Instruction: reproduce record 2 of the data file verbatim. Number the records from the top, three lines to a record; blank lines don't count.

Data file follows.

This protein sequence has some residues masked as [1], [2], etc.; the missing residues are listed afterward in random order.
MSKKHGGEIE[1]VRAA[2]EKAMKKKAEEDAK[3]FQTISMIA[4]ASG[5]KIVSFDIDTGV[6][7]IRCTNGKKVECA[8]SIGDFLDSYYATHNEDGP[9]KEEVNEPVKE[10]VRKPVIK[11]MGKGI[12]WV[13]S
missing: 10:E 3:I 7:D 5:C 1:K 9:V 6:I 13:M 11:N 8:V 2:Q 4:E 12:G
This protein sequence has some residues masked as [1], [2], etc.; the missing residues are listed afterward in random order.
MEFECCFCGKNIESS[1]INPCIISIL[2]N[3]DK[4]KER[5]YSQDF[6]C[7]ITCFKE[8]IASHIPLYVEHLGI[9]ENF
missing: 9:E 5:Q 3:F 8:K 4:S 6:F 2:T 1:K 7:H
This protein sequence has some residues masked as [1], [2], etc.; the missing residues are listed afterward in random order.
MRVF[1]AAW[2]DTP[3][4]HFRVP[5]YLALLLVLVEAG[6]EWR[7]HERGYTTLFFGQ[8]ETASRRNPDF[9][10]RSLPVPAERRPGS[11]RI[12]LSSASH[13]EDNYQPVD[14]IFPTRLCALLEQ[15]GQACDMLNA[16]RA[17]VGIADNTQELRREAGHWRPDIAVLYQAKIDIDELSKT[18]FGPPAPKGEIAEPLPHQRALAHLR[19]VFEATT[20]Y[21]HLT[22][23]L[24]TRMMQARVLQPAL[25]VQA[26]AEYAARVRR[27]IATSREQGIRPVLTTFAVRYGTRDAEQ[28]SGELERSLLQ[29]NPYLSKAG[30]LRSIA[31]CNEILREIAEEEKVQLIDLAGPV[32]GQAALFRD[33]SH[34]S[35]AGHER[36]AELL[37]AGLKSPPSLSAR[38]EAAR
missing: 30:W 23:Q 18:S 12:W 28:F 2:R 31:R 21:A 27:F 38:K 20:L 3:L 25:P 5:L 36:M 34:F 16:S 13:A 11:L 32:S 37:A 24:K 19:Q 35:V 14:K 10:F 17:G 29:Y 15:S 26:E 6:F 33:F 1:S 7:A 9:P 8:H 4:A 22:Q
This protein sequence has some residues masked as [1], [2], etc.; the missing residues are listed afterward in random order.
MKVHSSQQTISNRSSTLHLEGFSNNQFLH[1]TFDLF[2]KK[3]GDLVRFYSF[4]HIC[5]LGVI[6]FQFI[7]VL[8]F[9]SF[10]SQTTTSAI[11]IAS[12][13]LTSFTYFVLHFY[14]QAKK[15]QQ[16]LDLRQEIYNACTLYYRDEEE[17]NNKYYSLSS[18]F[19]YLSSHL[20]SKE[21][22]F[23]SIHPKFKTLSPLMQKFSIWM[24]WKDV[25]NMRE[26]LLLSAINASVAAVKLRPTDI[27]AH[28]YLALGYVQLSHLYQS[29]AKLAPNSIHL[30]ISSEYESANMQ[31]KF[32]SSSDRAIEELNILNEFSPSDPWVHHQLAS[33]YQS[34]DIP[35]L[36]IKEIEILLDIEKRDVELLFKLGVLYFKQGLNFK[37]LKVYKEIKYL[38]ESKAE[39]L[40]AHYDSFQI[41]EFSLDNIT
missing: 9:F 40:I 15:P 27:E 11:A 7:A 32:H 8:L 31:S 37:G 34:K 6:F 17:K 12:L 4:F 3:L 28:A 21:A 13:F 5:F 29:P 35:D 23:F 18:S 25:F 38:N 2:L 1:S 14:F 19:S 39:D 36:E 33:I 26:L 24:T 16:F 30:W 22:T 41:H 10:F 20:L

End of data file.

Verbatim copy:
This protein sequence has some residues masked as [1], [2], etc.; the missing residues are listed afterward in random order.
MEFECCFCGKNIESS[1]INPCIISIL[2]N[3]DK[4]KER[5]YSQDF[6]C[7]ITCFKE[8]IASHIPLYVEHLGI[9]ENF
missing: 9:E 5:Q 3:F 8:K 4:S 6:F 2:T 1:K 7:H